July 8, 2011

U.S. Playing Chicken With Shahzad’s Assassination

What Washington stands to gain by publicly challenging Islamabad on Syed Saleem Shahzad is anyone’s guess. Points are scored on the U.S. and Indian political front and within the journalistic community, particularly Pakistan’s, but the government’s assassination of Shahzad’s is the latest mine to detonate its relationship with America. Private diplomacy often blows up in Washington’s face, as Pakistanis have acquired a deep-rooted distrust over a half century of interference.

Now appeared to be the time for private action though. Public intervention won’t repair the existing damage, only aggravate a delicate rejuvenation process that remains in its infancy.

That the Pentagon finally called out Pakistan’s Inter-Services Intelligence (ISI) isn’t surprising, given the accumulating body of evidence against the spy outfit. Political pressure from Washington’s anti-Pakistani bloc, namely the U.S. Congress, helped push the White House’s criticism outward. With the Pentagon priding itself on Washington’s most functional relationship with Islamabad, delivering the message through its mouthpiece seemingly attempted to soften the blow.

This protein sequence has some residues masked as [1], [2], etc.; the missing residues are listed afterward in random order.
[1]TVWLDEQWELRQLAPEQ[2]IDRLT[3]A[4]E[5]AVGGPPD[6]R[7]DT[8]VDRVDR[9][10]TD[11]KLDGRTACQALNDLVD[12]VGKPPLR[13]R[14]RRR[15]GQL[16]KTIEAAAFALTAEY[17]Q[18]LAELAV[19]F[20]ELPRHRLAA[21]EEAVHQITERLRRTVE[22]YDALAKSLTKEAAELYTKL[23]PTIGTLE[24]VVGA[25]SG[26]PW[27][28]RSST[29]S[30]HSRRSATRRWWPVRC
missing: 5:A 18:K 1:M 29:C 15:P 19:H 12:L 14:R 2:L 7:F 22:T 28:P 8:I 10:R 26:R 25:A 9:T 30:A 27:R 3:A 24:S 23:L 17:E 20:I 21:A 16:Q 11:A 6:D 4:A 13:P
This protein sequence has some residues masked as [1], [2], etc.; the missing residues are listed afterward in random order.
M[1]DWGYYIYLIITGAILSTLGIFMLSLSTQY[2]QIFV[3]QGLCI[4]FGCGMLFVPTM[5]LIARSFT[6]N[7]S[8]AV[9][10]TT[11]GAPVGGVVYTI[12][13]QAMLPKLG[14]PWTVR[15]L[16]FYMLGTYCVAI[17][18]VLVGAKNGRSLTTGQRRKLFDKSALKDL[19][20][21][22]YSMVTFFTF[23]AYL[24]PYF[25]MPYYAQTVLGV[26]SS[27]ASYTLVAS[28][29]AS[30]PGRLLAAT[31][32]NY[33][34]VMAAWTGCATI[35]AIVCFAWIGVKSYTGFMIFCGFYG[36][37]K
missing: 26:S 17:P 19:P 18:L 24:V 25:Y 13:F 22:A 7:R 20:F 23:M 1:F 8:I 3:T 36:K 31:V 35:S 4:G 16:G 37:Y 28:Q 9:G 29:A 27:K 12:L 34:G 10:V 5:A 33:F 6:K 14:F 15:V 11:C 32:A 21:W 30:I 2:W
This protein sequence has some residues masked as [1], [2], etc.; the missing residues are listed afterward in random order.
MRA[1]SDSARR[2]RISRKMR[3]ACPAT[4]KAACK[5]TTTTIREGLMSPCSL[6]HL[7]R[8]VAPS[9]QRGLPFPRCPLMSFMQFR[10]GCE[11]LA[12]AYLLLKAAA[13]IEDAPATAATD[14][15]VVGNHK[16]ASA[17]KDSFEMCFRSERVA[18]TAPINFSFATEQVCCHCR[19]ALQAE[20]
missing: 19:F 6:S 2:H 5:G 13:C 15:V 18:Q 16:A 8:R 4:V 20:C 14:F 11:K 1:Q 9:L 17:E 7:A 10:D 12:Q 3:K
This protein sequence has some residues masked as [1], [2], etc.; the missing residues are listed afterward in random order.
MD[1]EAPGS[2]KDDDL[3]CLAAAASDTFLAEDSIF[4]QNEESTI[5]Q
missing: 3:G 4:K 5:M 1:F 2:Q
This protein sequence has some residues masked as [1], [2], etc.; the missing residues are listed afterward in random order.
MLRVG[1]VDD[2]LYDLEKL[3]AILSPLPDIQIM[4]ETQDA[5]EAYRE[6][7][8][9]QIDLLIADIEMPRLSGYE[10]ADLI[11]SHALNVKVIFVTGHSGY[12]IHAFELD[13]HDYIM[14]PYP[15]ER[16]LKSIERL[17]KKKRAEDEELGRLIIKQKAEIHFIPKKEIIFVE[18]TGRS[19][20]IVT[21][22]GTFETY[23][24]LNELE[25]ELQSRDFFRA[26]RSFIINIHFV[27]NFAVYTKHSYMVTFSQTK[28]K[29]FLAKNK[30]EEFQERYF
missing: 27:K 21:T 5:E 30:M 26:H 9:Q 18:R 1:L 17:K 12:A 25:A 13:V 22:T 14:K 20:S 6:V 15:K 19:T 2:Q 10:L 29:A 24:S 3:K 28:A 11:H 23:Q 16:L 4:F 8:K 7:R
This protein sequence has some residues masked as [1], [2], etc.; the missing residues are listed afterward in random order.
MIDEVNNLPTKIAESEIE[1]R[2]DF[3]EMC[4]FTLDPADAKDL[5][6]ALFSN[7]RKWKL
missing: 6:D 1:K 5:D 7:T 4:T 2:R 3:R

"His (death) isn't the first,” said Michael Mullen, the outgoing Chairman of the Joint Chiefs of Staff (CJCS). 
"For whatever reason, it has been used as a method historically. It's not a way to move ahead. It's a way to continue to, quite frankly, spiral in the wrong direction.”

Cluelessness is an inherent element of U.S. policy in Pakistan.

While Mullen has tacitly admitted in previous interviews that relations with Pakistanis remain soured, the Admiral believes he enjoys a healthy bond with Pakistan’s military. Yet repeated push-back against Mullen’s statement over North Waziristan, nuclear weapons and Mullah Omar beg to differ; Islamabad’s public posturing doesn’t fully compensate for its resistance against U.S. interference. Maybe Mullen decided that, since he was moving out in September, he could sacrifice himself over an extremely flammable topic. Pakistani Information Minister Dr. Firdous Ashiq Awan labeled Mullen’s comments an "extremely irresponsible and unfortunate statement.”

"This statement will create problems and difficulties for the bilateral relations between Pakistan and America,” she told reporters on Friday. “It will definitely deal a blow to our common efforts with regard to the war on terror.”

Washington’s warning appears designed to pit Islamabad against its own people, not the wisest strategy in a land that America has yet to comprehend. However one can see why an opportunity is believed to exist. In the same way that Islamabad is trying to capitalize on rising opposition to the Pakistani Taliban and regional militancy in general - Dr. Awan just discussed a “code of conduct” with the media - Washington hopes to siphon the ISI’s own unpopularity for its own purposes. The Saleem Shahzad Commission of Inquiry, headed by Supreme Court judge, Justice Saqib Nisar, said it would welcome any evidence from the U.S. government regarding Islamabad’s involvement.

Shahzad’s killing triggered an enormous backlash that the White House seeks to ride.